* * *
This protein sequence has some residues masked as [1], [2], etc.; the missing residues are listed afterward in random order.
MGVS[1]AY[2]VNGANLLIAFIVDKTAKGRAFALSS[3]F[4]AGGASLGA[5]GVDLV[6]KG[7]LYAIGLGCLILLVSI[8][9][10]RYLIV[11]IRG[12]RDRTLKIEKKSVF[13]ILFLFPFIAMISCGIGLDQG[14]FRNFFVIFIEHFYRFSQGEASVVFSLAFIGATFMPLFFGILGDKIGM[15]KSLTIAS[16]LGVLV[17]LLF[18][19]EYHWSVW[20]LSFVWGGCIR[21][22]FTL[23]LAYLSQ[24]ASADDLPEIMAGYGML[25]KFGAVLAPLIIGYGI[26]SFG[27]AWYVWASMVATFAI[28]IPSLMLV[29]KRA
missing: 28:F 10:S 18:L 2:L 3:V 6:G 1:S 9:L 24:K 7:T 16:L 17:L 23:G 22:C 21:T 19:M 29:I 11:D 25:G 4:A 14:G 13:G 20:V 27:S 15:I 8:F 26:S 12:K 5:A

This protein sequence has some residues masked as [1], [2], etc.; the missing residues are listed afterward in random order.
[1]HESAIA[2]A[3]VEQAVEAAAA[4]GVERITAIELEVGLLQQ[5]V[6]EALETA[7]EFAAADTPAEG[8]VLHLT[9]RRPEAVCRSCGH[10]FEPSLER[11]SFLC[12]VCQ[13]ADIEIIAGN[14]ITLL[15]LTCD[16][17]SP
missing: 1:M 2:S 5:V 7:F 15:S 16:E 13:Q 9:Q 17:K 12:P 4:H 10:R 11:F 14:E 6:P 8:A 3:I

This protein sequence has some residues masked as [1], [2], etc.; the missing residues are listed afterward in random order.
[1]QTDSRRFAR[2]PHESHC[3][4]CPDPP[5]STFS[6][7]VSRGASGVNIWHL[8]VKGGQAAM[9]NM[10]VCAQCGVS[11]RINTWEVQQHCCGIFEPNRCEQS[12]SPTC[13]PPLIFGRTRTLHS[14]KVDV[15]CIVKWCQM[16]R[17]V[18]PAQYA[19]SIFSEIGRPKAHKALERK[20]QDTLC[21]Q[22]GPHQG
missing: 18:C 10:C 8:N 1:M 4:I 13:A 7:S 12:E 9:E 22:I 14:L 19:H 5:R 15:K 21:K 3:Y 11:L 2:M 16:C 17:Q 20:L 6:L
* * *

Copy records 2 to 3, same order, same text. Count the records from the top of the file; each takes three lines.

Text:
This protein sequence has some residues masked as [1], [2], etc.; the missing residues are listed afterward in random order.
[1]HESAIA[2]A[3]VEQAVEAAAA[4]GVERITAIELEVGLLQQ[5]V[6]EALETA[7]EFAAADTPAEG[8]VLHLT[9]RRPEAVCRSCGH[10]FEPSLER[11]SFLC[12]VCQ[13]ADIEIIAGN[14]ITLL[15]LTCD[16][17]SP
missing: 1:M 2:S 5:V 7:F 15:S 16:E 13:Q 9:Q 17:K 12:P 4:H 10:R 11:F 14:E 6:P 8:A 3:I

This protein sequence has some residues masked as [1], [2], etc.; the missing residues are listed afterward in random order.
[1]QTDSRRFAR[2]PHESHC[3][4]CPDPP[5]STFS[6][7]VSRGASGVNIWHL[8]VKGGQAAM[9]NM[10]VCAQCGVS[11]RINTWEVQQHCCGIFEPNRCEQS[12]SPTC[13]PPLIFGRTRTLHS[14]KVDV[15]CIVKWCQM[16]R[17]V[18]PAQYA[19]SIFSEIGRPKAHKALERK[20]QDTLC[21]Q[22]GPHQG
missing: 18:C 10:C 8:N 1:M 4:I 13:A 7:S 12:E 9:E 22:I 14:L 19:H 5:R 15:K 21:K 3:Y 11:L 2:M 16:C 17:Q 20:L 6:L